Wikipedia.

Wikipedia photo.

That’s right, people! Season six is coming up, and everyone that follows the show has probably heard that it’s going to be the final season. Sadly, we won’t be here when it airs. But it’s been fun being a few months ahead of the folks in the States for spoilers. ;) But while we were here, we couldn’t miss the chance to see the location in person. So we threw an extra day onto our holiday weekend and went to Highclere Castle last Thursday.

Since it’s still a family residence and also an active filming location, it’s only open at certain times throughout the year…two weeks at the end of March (and beginning of April), six days in May, and then for two months between July and September (closed Friday and Saturdays). They usually have two sessions that you can sign up for: a morning and an afternoon.

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Approach from the main gate.

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Me in front of Downton Abbey!

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Catering tents perhaps?

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A lovely view with daffodils.

We were able to get tickets directly from the castle website to visit during their spring opening, which were about £20 each for access to the house, the gardens and the Egyptian exhibit. The site currently says they’re sold out for the rest of 2015 (glad we got in when we did!!). But you can also book through various tour operators like Viator that include transportation from London and trips to other Downton Abbey filming locations nearby. So they might have a certain amount set aside for them.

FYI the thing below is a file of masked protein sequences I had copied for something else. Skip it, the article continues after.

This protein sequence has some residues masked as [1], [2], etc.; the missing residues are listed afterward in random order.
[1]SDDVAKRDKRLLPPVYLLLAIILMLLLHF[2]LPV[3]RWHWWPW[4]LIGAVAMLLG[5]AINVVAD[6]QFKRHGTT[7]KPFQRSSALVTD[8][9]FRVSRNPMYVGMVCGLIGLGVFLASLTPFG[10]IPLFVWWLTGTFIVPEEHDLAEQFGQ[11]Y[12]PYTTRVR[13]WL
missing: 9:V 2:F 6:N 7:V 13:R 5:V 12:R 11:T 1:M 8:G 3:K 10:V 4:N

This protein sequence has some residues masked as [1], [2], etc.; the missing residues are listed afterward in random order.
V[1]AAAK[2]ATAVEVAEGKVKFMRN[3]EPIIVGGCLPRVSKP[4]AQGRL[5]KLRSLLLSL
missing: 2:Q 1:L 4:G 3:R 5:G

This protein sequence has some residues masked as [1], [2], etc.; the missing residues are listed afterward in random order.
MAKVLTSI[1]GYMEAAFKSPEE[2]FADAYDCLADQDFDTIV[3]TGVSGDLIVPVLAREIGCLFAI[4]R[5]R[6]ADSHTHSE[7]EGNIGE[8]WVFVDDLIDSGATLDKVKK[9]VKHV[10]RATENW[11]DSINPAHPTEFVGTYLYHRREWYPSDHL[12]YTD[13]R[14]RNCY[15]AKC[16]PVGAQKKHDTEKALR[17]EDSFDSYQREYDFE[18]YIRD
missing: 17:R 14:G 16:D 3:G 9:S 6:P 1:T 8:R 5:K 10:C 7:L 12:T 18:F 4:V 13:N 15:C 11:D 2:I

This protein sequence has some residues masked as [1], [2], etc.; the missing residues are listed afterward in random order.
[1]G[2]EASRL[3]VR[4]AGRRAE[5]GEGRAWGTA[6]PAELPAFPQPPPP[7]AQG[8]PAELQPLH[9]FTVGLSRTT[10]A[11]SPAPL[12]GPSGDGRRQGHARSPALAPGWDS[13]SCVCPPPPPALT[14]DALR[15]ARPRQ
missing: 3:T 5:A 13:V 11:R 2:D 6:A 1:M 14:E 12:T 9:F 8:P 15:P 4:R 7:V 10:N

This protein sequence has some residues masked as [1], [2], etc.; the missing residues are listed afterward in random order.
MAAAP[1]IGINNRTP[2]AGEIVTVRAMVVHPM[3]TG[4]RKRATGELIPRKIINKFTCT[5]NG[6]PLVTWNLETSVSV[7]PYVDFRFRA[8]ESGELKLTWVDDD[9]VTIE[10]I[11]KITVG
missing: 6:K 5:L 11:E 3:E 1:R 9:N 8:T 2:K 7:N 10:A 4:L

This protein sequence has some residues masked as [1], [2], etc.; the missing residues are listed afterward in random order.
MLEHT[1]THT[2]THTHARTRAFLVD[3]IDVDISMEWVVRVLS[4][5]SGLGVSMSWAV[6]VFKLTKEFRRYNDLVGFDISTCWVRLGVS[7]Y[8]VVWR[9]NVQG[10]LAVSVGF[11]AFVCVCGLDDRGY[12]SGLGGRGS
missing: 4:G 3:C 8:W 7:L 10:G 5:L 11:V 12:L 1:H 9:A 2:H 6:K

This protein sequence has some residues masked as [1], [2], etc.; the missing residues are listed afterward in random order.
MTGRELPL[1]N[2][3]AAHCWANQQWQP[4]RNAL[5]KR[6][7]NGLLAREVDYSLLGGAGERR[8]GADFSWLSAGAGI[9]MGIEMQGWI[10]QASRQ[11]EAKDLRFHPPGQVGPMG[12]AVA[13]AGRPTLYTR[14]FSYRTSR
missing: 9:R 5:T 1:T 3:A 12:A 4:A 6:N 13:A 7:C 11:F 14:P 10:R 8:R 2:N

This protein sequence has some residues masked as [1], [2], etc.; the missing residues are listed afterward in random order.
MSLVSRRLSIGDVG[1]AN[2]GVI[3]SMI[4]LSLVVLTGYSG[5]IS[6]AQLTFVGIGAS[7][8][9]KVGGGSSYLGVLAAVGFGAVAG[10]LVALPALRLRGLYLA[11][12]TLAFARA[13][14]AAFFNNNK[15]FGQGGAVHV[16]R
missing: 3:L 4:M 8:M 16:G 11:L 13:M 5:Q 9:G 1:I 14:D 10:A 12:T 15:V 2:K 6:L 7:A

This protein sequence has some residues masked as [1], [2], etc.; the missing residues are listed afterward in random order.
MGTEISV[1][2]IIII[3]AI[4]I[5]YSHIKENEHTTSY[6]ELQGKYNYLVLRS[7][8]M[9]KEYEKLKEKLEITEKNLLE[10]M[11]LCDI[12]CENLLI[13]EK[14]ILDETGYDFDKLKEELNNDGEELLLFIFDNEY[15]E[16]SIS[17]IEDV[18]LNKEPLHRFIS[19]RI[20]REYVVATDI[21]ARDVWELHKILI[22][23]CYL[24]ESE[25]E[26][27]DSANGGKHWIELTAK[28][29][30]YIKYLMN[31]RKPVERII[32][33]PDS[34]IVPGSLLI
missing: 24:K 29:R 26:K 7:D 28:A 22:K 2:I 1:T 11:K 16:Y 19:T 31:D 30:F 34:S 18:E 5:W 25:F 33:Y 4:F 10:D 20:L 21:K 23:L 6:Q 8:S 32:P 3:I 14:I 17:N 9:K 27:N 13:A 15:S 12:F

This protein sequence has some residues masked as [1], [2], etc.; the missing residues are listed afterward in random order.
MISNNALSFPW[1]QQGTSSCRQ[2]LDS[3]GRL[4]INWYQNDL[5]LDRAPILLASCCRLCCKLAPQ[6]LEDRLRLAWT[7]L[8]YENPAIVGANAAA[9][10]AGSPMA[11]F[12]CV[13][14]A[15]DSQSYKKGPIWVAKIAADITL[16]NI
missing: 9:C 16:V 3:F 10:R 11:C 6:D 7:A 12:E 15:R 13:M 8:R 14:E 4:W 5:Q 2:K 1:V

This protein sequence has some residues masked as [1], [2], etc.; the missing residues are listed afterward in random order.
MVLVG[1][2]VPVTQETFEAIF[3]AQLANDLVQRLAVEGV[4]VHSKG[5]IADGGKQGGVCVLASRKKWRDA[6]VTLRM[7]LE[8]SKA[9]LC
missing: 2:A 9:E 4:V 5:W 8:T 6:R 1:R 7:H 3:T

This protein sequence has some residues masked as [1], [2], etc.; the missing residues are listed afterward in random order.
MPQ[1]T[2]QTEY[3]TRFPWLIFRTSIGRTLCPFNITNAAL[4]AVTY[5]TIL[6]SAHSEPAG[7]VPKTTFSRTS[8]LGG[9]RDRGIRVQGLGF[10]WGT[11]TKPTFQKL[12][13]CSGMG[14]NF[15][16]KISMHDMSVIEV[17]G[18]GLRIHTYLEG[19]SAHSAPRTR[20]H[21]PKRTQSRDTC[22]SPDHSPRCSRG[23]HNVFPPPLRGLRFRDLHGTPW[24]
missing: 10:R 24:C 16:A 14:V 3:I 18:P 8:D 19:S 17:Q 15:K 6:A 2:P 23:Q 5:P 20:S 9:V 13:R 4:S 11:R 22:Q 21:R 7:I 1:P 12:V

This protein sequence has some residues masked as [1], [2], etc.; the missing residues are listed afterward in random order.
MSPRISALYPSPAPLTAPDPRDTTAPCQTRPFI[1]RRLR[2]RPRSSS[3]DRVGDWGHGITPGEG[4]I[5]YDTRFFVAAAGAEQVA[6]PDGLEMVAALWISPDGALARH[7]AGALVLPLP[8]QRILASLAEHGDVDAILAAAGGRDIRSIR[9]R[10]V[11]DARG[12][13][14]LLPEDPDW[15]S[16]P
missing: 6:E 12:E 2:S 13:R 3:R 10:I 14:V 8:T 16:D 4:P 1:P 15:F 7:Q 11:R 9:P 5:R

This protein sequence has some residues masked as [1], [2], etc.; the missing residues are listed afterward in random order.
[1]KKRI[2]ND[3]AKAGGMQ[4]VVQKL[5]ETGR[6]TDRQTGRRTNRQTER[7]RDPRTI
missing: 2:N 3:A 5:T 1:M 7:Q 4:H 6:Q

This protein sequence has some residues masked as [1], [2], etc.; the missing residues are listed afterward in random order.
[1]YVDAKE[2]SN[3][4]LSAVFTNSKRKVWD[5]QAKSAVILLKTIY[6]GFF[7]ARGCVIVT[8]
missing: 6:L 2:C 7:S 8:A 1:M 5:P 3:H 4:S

The house itself was absolutely gorgeous, of course, although slightly smaller than it seems on screen. But the things you can’t see on TV are the amazing amount of detail in the rooms (the gothic main hall is phenomenal) and all the family photos and memorabilia scattered throughout the house. They even had specific rooms labeled if they were used in the show, which was a lot of fun to see.

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The library (internet photo).

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The state dining room (internet photo).

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The amazing Gothic main hall (internet photo).

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The drawing room (internet photo).

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Cora’s bedroom (internet photo).

And the grounds are stunning. If I had to do it again, I’d probably go during the summer so we could see the gardens in full bloom. But we did get to see some sweet lambs in the pastures along the roads. They also had some fun architectural elements throughout the 1,100-acre park that is their back yard, like a bust of Charlemagne, the Temple of Diana, and the Jackdaw’s Castle, which is an 18th century folly built purely to look pretty from the castle.

I would not, however, recommend the Egyptian exhibit to anyone who’s claustrophobic. The collection is interesting as it was all brought back by the 5th Earl of Carnarvon, who famously discovered the Tomb of Tutankhamun in 1922. Kind of major. ;) But where the house has nice high ceilings in all the rooms, the exhibit is in a little rabbit warren of basement rooms with unnaturally low ceilings. These were also quite crowded with other people. So I spent about 20 seconds looking at the first few items and then promptly shoved my way back outside before I freaked out.

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Picnic lunch.

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The Jackdaw’s Castle.

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Spring lambs!

Once recovered from that, they have a nice little gift shop to distract you and a couple cafes. We picked up some sandwiches and a tiny split of champagne and enjoyed our “picnic” on one of the plastic tables scattered around near the stables, complete with horses in them.

We’d left our son at nursery school that day. So it was a blissfully relaxed self-guided tour with my hubby, with lovely long walks throughout the grounds, and the return traffic wasn’t even too stressful. It’s only about an hour and a half west of central London. So if you get the chance, I would highly recommend it!!!